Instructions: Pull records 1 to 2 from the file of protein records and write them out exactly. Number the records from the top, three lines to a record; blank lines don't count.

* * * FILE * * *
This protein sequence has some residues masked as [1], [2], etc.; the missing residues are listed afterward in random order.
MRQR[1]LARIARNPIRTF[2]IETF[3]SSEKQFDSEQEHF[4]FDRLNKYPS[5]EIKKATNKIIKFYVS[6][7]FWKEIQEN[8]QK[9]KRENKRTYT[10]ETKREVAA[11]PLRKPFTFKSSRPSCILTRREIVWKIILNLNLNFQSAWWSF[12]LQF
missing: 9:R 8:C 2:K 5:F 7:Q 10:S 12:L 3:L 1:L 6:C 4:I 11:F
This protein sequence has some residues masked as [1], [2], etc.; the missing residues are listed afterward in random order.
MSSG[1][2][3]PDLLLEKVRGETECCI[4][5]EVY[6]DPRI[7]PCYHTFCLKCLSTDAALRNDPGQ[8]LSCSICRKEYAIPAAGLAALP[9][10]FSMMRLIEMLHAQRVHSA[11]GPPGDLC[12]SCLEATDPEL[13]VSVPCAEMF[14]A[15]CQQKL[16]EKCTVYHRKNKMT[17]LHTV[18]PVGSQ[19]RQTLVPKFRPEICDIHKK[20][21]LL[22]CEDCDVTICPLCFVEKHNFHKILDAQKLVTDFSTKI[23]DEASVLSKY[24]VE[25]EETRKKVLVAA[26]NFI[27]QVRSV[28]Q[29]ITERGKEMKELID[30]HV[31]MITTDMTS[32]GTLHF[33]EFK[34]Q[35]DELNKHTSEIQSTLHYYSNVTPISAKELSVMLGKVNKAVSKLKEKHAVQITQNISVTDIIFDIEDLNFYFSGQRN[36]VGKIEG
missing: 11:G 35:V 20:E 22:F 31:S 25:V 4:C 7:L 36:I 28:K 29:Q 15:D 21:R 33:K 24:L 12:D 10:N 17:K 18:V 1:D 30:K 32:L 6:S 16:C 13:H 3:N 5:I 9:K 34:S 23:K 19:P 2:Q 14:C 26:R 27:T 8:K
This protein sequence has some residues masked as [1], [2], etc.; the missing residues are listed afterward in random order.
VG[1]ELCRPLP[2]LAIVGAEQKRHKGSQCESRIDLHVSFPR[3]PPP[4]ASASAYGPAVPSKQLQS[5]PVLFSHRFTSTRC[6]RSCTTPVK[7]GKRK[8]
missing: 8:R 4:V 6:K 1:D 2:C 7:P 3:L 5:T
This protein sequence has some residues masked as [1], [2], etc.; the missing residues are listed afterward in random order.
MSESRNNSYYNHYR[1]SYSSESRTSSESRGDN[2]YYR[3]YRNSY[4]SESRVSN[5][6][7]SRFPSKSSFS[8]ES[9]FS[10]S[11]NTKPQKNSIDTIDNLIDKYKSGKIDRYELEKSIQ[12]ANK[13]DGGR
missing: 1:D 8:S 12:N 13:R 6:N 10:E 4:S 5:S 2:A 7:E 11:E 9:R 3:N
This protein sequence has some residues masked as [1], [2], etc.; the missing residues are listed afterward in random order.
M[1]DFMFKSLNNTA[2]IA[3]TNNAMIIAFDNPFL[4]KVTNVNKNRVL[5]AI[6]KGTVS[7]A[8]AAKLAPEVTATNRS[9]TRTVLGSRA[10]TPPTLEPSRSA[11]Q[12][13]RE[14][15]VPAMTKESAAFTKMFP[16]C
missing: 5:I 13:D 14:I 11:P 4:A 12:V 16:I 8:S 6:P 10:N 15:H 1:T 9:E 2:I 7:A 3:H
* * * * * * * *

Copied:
This protein sequence has some residues masked as [1], [2], etc.; the missing residues are listed afterward in random order.
MRQR[1]LARIARNPIRTF[2]IETF[3]SSEKQFDSEQEHF[4]FDRLNKYPS[5]EIKKATNKIIKFYVS[6][7]FWKEIQEN[8]QK[9]KRENKRTYT[10]ETKREVAA[11]PLRKPFTFKSSRPSCILTRREIVWKIILNLNLNFQSAWWSF[12]LQF
missing: 9:R 8:C 2:K 5:F 7:Q 10:S 12:L 3:L 1:L 6:C 4:I 11:F
This protein sequence has some residues masked as [1], [2], etc.; the missing residues are listed afterward in random order.
MSSG[1][2][3]PDLLLEKVRGETECCI[4][5]EVY[6]DPRI[7]PCYHTFCLKCLSTDAALRNDPGQ[8]LSCSICRKEYAIPAAGLAALP[9][10]FSMMRLIEMLHAQRVHSA[11]GPPGDLC[12]SCLEATDPEL[13]VSVPCAEMF[14]A[15]CQQKL[16]EKCTVYHRKNKMT[17]LHTV[18]PVGSQ[19]RQTLVPKFRPEICDIHKK[20][21]LL[22]CEDCDVTICPLCFVEKHNFHKILDAQKLVTDFSTKI[23]DEASVLSKY[24]VE[25]EETRKKVLVAA[26]NFI[27]QVRSV[28]Q[29]ITERGKEMKELID[30]HV[31]MITTDMTS[32]GTLHF[33]EFK[34]Q[35]DELNKHTSEIQSTLHYYSNVTPISAKELSVMLGKVNKAVSKLKEKHAVQITQNISVTDIIFDIEDLNFYFSGQRN[36]VGKIEG
missing: 11:G 35:V 20:E 22:F 31:S 25:V 4:C 7:L 36:I 28:K 29:Q 15:D 21:R 33:K 24:L 12:D 10:N 17:K 18:V 1:D 30:K 32:L 6:S 16:C 13:H 3:N 5:I 9:K 34:S 23:K 19:P 2:Q 14:C 26:R 27:T 8:K